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Innovating to win: Turning ideas into on-the-job solutions

  • Published
  • By Tech Sgt. Monica Ricci
  • U.S. Air Forces Central Command

Whether it’s something as simple as trading in pen and paper for tablets or as sophisticated as automating the daily tanker refueling plan, every innovative practice here in the U.S. Air Forces Central Command area of responsibility started with someone’s good idea.

“I think we associate innovation and getting something new with being a difficult process,” said Capt. Laura Starling, AFCENT’s chief innovation officer. “A lot of times, it’s not as difficult as you think. The Air Force is taking some very intentional and well-planned steps to make it even easier.” 

It’s as easy as bringing ideas forward to someone like Starling, whose job it is to connect Airmen with the resources that could help bring them to life.
“Sometimes that involves equipment solutions, getting software that already exists that we’ve never used before,” Starling explained. “Sometimes it involves coming up with an entirely new solution and partnering with agencies we have at our disposal to accomplish that solution.”

The 379th Air Expeditionary Wing Desert Spark Lab at Al Udeid Air Base, Qatar, is just one indication of how Airmen’s ingenuity is currently leading to immediate improvements in the theater.

 In the 10 months the lab has been open, Starling said Airmen have saved the Air Force more than $1.5 million. Some examples include the 3-D printing of a plastic drainage pan to allow better water flow at the base’s wash rack, which was routinely out of service due to clogged pipe systems, and the printing of a piece of a fire truck that was no longer being manufactured.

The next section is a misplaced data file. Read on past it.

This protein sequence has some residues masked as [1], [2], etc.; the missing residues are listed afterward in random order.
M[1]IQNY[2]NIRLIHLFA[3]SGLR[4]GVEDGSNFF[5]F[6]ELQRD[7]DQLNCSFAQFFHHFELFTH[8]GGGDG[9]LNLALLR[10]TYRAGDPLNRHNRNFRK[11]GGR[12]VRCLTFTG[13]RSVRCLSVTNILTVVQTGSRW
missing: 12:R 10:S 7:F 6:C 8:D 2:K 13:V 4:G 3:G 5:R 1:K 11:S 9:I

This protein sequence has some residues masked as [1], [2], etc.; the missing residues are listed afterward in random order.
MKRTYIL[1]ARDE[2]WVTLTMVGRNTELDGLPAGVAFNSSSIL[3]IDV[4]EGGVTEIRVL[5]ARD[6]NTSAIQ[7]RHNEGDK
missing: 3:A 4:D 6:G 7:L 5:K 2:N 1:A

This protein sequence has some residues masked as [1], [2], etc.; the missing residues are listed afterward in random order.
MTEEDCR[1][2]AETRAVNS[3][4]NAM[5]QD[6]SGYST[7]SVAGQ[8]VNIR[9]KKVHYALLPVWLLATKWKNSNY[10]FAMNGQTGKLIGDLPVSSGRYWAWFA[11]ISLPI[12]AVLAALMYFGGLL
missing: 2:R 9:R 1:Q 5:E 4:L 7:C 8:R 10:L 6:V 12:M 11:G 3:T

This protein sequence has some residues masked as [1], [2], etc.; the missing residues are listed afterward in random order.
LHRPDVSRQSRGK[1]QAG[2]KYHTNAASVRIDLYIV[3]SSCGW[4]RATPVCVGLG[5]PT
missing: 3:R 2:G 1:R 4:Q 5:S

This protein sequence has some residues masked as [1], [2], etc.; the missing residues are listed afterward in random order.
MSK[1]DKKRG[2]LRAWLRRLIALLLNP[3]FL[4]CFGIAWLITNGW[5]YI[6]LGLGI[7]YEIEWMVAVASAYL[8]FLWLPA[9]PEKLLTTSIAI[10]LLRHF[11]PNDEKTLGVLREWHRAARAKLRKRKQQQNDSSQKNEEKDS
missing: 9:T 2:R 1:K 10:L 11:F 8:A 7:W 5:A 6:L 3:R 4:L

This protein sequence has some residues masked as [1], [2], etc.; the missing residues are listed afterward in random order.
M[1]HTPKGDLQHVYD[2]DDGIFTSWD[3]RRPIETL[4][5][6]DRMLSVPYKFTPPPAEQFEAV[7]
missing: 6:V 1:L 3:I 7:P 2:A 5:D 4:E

Thinking innovatively, however, is not just about saving time or money.  It’s another way AFCENT postures itself to prevail tomorrow.

“I’m working with force protection and several other agencies across AFCENT and CENTCOM on an integrated base defense solution for the threats of tomorrow,” Starling said.  “So, for some of these ideas, it’s not just about saving time, it’s about being operationally effective--how do we best change the way we’ve looked at base defense to make sure that new threats can be defeated?”

The entire innovative process -- from idea to implementation -- requires keeping an open mind and accepting that everything is not going to be a success story.

“Feeling so strongly that change is bad is not how this AOR works,” Starling said. “It is important to realize that in order to keep pace with what is happening here and to remain flexible … you have young Airmen who are just waiting for you to say, ‘What’s the good idea? How do I fix this?’”

Airmen serving throughout the AFCENT AOR are encouraged to contact the innovation office for more information: